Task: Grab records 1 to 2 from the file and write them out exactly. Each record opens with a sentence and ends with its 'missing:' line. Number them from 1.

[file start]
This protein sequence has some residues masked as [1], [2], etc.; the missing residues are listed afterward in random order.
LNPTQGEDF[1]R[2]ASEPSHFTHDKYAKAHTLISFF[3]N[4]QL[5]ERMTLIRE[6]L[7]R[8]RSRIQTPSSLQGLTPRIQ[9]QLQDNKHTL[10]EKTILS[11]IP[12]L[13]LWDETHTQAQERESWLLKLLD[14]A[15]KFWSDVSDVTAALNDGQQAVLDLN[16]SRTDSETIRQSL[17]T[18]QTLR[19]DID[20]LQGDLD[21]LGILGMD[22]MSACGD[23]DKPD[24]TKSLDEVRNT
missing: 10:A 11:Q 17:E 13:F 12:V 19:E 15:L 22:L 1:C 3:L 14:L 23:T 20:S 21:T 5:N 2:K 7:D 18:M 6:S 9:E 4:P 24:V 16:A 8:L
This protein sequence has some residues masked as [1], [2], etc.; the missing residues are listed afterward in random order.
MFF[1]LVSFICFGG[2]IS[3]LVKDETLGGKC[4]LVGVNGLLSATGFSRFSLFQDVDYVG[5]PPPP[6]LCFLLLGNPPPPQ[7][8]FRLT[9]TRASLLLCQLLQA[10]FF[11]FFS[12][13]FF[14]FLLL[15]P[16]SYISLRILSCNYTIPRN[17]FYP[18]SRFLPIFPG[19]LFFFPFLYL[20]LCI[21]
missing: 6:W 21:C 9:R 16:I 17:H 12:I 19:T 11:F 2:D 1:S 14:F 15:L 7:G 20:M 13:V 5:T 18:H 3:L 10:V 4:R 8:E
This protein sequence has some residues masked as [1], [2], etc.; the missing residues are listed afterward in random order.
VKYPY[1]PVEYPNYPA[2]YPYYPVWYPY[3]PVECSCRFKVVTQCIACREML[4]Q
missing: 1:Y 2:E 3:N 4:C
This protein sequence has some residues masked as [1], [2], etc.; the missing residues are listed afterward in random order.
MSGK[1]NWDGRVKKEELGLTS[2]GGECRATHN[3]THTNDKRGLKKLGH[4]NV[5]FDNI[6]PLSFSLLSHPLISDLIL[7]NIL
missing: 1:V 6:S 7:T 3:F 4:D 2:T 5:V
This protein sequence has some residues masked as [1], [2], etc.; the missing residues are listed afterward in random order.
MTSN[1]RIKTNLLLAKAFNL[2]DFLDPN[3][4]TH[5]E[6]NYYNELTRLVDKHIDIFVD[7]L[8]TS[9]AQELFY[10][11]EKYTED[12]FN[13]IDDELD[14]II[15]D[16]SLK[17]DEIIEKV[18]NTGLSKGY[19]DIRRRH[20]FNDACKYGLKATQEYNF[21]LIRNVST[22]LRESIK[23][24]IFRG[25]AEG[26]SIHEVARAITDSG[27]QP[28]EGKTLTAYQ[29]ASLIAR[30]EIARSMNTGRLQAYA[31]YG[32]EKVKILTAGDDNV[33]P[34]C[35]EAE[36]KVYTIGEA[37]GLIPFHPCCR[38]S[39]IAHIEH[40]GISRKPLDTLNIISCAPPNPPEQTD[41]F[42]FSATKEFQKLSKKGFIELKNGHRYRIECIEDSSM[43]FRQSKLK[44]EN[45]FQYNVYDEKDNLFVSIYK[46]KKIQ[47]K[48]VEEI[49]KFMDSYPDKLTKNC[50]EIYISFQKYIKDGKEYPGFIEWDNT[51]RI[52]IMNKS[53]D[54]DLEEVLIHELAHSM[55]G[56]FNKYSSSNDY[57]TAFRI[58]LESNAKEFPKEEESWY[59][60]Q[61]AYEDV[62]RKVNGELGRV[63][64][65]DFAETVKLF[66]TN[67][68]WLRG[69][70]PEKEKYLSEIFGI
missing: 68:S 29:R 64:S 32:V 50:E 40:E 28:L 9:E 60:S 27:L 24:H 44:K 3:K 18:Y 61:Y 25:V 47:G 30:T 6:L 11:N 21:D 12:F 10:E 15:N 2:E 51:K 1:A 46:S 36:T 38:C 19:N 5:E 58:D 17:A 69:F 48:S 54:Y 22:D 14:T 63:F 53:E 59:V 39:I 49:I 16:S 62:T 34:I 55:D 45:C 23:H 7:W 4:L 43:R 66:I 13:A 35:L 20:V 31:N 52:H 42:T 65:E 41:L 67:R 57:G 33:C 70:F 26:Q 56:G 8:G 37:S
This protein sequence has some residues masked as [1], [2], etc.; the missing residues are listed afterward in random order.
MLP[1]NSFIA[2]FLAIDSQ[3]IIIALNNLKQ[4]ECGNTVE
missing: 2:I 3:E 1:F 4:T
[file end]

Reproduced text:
This protein sequence has some residues masked as [1], [2], etc.; the missing residues are listed afterward in random order.
LNPTQGEDF[1]R[2]ASEPSHFTHDKYAKAHTLISFF[3]N[4]QL[5]ERMTLIRE[6]L[7]R[8]RSRIQTPSSLQGLTPRIQ[9]QLQDNKHTL[10]EKTILS[11]IP[12]L[13]LWDETHTQAQERESWLLKLLD[14]A[15]KFWSDVSDVTAALNDGQQAVLDLN[16]SRTDSETIRQSL[17]T[18]QTLR[19]DID[20]LQGDLD[21]LGILGMD[22]MSACGD[23]DKPD[24]TKSLDEVRNT
missing: 10:A 11:Q 17:E 13:F 12:V 19:E 15:L 22:L 1:C 3:L 14:L 23:T 20:S 21:T 5:N 2:K 7:D 18:M 6:S 9:E 4:P 24:V 16:A 8:L
This protein sequence has some residues masked as [1], [2], etc.; the missing residues are listed afterward in random order.
MFF[1]LVSFICFGG[2]IS[3]LVKDETLGGKC[4]LVGVNGLLSATGFSRFSLFQDVDYVG[5]PPPP[6]LCFLLLGNPPPPQ[7][8]FRLT[9]TRASLLLCQLLQA[10]FF[11]FFS[12][13]FF[14]FLLL[15]P[16]SYISLRILSCNYTIPRN[17]FYP[18]SRFLPIFPG[19]LFFFPFLYL[20]LCI[21]
missing: 6:W 21:C 9:R 16:I 17:H 12:I 19:T 11:F 2:D 1:S 14:F 15:L 7:G 20:M 13:V 5:T 18:H 3:L 10:V 4:R 8:E